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The Real Number of Steps You Need a Day — It’s a Lot Less Than 10,000

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If you’ve got a fitness tracker, you’ve probably felt that grand sense of accomplishment when your wrist buzzes at the count of 10,000 steps. The “goal” on these devices is typically set to this number, and it’s been drilled into our heads that 10,000 steps a day equals optimal health. We’ve grown accustomed to celebrating this buzz — and beating ourselves up when we miss the mark —  but new research suggests that the magic number of steps may actually be a lot smaller.

So where did 10,000 come from, anyway? NPR reported that 10K came from a marketing campaign for a Japanese fitness tracker many years ago, and was never “scientifically determined.” With this in mind, researcher I-Min Lee from Brigham and Women’s Hospital set out to determine how much walking someone actually needs to do a day in order to boost their health and longevity.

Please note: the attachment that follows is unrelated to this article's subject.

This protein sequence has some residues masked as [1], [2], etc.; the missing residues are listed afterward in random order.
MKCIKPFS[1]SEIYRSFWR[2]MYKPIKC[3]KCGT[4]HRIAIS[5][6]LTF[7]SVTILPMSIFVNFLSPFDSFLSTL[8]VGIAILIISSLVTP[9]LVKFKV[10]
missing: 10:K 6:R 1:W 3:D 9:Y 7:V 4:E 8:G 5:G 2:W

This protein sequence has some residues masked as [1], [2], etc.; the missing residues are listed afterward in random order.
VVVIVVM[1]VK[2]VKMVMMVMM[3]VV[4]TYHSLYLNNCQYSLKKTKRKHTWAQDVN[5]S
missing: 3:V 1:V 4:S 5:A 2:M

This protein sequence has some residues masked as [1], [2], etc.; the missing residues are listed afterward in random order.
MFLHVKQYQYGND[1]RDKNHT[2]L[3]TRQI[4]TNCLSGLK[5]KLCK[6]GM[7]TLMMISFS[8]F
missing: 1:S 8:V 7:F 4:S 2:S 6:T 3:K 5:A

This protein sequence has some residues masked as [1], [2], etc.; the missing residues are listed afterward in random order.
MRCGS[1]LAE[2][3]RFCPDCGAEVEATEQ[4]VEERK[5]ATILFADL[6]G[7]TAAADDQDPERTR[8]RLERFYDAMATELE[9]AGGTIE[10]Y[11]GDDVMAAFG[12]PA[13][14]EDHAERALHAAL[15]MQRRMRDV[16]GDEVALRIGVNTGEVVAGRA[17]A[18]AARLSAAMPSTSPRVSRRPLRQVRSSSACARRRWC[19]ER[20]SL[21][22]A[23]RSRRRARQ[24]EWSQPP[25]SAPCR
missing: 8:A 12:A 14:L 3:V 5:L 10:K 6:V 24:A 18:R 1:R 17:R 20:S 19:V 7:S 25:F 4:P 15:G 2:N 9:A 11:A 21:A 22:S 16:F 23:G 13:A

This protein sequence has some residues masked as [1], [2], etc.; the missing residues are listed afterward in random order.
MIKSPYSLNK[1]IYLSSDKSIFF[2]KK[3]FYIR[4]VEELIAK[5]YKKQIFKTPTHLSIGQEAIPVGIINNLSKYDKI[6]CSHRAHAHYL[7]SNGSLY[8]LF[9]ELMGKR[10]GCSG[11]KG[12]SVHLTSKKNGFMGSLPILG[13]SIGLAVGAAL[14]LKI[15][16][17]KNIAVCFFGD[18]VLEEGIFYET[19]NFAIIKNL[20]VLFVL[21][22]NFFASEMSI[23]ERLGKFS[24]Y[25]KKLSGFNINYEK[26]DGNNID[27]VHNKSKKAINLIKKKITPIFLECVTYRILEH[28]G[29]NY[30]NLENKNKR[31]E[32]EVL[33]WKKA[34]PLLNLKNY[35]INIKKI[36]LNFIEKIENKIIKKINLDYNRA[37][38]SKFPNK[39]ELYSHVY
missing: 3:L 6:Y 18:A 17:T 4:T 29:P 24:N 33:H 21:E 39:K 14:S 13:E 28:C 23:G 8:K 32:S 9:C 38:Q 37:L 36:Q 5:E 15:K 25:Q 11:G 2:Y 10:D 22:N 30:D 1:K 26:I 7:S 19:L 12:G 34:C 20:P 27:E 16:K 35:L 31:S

The study, published in the journal Jama Internal Medicine, included data from 17,000 women, with an average age of 72. Each was asked to wear a fitness tracker which counted steps during waking hours for seven days. The researchers analyzed the walking data along with mortality data collected four years later, and what they found was quite surprising.

Results showed that women who took as little as 4,400 steps per day were able to boost their longevity significantly. And even more surprisingly, the researchers found that the benefits of walking plateaued at 7,500 steps! Subjects who walked more than this experienced the same life-saving benefits. This is good news considering that 10,000 steps is an ambitious number.

All in all, these findings, though surprising, do correspond with other research which suggests the amount of exercise we actually need for a longer life may be less than we originally thought. Back in April, another study found that just 10 to 59 minutes of leisurely exercise a week was enough to help you live longer. That’s it!

So if you haven’t been able to reach your step goal as of late, don’t beat yourself up. This study reminds us that even the smallest amount of physical activity can have great benefits for our health and quality of life, especially as we age. Getting out for a light stroll or even simply dancing around your living room will keep you feeling young and energized, so get moving in any way you can! 

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